Edison & Ford Winter Estates Blog - Edison & Ford Winter Estates Blog

Edison & Ford Winter Estates Blog

Edison & Ford Winter Estates Blog

Edison’s Golden Ticket: Goldenrod | Edison Botanic Research Corporation & Lab Part II

Posted by Edison Ford Winter Estates On August 23, 2011

In the late 1920’s, the Edison Botanic Research Corporation (EBRC) was on a mission.  Botanical specimen collectors scoured the countryside searching for trees, vines, bushes, and botanical specimens of all types so that the EBRC lab could test the potential of each plant for rubber production.

Thomas Edison, Harvey Firestone and son Roger inspect the contents of a test tube in the EBRC lab | Edison & Ford Winter Estates Archives

Which plant would produce rubber most efficiently? Believe it or not, the specimen that showed the most promise was a common weed called goldenrod.

Through careful cultivation and experimentation, Thomas Edison was able to cultivate a type of Goldenrod (Solidago Edisonia) which grew up to 12 feet high, and can still be viewed in the EBRC lab today!

A 12 foot tall strand of goldenrod | Edison & Ford Winter Estates Archives

Did you know that big changes are currently underway in the EBRC lab? Find out more in Part III of the Edison Botanic Research Corporation series.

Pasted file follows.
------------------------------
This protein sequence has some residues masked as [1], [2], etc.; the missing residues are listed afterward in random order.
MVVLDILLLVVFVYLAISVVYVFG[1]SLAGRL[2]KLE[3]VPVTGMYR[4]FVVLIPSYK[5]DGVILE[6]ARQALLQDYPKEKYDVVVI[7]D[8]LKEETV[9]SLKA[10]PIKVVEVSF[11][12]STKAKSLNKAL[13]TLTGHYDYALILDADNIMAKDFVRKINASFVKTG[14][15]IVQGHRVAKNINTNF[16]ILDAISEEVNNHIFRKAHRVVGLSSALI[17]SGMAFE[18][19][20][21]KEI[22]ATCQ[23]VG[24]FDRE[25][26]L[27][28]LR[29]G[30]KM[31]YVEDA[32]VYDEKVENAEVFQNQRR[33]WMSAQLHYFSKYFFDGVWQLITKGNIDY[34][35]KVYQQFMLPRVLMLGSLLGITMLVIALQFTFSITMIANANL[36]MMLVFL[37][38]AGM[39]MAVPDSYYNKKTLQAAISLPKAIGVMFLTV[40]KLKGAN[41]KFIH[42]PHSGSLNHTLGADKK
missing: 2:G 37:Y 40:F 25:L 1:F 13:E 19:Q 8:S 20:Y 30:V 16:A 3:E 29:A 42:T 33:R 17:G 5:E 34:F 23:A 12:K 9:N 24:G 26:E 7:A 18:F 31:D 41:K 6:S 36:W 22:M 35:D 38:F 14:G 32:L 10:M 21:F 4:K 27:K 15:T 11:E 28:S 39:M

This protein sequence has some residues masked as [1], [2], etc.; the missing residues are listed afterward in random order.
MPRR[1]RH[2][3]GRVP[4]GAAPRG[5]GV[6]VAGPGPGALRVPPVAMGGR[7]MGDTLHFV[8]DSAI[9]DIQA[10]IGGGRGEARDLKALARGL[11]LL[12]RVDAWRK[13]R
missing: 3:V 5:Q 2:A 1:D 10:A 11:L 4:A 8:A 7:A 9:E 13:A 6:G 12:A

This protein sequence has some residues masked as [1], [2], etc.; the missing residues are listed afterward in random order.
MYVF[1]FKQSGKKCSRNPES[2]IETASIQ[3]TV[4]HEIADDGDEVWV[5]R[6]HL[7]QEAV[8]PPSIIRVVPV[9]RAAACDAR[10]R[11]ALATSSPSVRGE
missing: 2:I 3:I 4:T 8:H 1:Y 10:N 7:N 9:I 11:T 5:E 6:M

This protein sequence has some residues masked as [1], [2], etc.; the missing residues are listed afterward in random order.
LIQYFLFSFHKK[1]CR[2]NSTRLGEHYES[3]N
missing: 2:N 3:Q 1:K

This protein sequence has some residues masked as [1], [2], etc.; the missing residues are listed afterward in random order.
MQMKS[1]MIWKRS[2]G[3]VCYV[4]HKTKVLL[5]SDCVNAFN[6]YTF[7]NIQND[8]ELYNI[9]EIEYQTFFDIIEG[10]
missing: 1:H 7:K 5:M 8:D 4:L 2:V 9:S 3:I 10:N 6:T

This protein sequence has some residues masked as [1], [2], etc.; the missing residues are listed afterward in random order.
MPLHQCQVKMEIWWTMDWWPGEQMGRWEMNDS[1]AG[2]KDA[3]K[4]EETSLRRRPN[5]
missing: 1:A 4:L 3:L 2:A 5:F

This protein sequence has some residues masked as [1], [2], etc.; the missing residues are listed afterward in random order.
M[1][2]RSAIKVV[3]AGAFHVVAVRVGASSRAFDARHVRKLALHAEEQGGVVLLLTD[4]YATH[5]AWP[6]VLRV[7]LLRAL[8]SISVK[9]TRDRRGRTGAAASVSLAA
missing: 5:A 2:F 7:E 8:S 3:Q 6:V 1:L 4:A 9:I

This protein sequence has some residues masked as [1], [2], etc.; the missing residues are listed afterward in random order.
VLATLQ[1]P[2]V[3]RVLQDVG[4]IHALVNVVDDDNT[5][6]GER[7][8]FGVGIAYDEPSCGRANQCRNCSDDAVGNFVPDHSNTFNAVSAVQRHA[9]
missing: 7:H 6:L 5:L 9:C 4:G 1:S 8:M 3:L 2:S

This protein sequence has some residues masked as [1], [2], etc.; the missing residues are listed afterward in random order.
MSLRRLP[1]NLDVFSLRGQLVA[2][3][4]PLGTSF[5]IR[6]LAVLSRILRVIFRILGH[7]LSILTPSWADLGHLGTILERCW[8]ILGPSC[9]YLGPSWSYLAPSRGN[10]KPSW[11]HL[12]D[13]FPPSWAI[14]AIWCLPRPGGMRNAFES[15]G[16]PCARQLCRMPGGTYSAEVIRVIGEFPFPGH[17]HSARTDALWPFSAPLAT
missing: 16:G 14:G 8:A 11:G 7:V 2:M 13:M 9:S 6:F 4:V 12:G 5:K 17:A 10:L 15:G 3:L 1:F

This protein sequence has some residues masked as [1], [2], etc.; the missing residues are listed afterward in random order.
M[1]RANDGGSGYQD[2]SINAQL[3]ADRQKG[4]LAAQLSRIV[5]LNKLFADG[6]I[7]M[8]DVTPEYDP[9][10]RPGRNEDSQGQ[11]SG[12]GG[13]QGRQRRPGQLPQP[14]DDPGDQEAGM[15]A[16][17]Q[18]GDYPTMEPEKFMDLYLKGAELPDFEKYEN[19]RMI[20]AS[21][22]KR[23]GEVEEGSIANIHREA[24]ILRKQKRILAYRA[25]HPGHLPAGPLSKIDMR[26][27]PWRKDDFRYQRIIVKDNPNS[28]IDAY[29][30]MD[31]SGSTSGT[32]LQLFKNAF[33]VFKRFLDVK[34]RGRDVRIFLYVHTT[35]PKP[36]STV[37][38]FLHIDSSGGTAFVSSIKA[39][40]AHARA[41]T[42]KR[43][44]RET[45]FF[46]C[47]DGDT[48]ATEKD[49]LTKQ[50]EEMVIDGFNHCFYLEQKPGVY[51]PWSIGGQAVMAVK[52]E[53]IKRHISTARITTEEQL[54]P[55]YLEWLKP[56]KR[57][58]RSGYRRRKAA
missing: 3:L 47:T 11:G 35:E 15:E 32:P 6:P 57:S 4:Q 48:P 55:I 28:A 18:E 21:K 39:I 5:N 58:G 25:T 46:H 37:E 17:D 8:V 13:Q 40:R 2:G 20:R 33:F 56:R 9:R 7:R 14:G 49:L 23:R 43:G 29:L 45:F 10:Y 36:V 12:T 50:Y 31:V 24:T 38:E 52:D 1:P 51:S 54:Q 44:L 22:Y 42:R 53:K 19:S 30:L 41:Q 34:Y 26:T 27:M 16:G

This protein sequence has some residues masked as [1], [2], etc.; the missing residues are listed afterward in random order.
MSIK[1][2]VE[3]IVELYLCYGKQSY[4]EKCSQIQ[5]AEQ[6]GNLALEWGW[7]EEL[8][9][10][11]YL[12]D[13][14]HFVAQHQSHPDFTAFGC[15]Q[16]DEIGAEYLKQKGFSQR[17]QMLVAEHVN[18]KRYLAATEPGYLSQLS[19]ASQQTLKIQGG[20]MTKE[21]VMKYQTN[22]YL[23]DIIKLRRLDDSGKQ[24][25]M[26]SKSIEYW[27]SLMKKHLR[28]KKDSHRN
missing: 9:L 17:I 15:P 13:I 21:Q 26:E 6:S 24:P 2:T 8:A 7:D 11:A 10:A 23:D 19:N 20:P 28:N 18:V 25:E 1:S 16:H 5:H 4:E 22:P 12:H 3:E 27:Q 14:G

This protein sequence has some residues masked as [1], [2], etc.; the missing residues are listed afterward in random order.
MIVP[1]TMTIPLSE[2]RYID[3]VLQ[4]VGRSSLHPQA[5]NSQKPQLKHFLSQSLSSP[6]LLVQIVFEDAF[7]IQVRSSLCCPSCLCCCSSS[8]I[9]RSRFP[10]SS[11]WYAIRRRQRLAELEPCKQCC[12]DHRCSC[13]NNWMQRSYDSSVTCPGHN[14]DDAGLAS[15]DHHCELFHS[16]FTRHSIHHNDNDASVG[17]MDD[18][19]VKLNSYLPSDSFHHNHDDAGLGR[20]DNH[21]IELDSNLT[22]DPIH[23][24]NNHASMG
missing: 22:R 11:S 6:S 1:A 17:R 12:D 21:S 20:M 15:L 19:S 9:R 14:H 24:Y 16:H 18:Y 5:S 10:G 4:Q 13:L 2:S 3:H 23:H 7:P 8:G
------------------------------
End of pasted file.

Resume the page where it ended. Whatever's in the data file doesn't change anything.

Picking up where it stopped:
To learn more about cultivating plants in Florida, visit the Edison & Ford Winter Estates propagating gardens.

For more information about requesting a copy of these images or any other images from the Edison & Ford Winter Estates archives, click here.

Origins | Edison Botanic Research Corporation & Lab Part I

Posted by Edison Ford Winter Estates On August 9, 2011

Did you know that Henry Ford, Harvey Firestone, and Thomas Edison collaborated on a major research initiative?

Beginning in 1927, and with a research lab being built the following year, the Edison Botanic Research Corporation (EBRC) was created to find a domestic source for organic rubber.

EBRC founders Ford, Edison and Firestone sit on the front porch of the lab circa 1930 | Edison & Ford Winter Estates Archives

Why was organic rubber so important?
Having only recently emerged from the World War I, the three friends were only too aware of the volatile market fluctuations of the international rubber market. To secure a future source for rubber, the EBRC tested a variety of botanic specimens to determine their potential for rubber production.

Interior of the lab | Edison & Ford Winter Estates Archives

In typical Edison fashion, thousands of possible solutions were tested. Which produced the most rubber?  We’ll tell you all about it in Part II of the Edison Botanic Research Corporation series.

To learn more about Edison, Ford & Firestone’s quest for rubber, check out Growing American Rubber: Strategic Plants And The Politics Of National Security by Mark R. Finlay, available in the Edison & Ford Winter Estates gift shop.

For more information about requesting a copy of these images or any other images from the Edison & Ford Winter Estates archives, click here.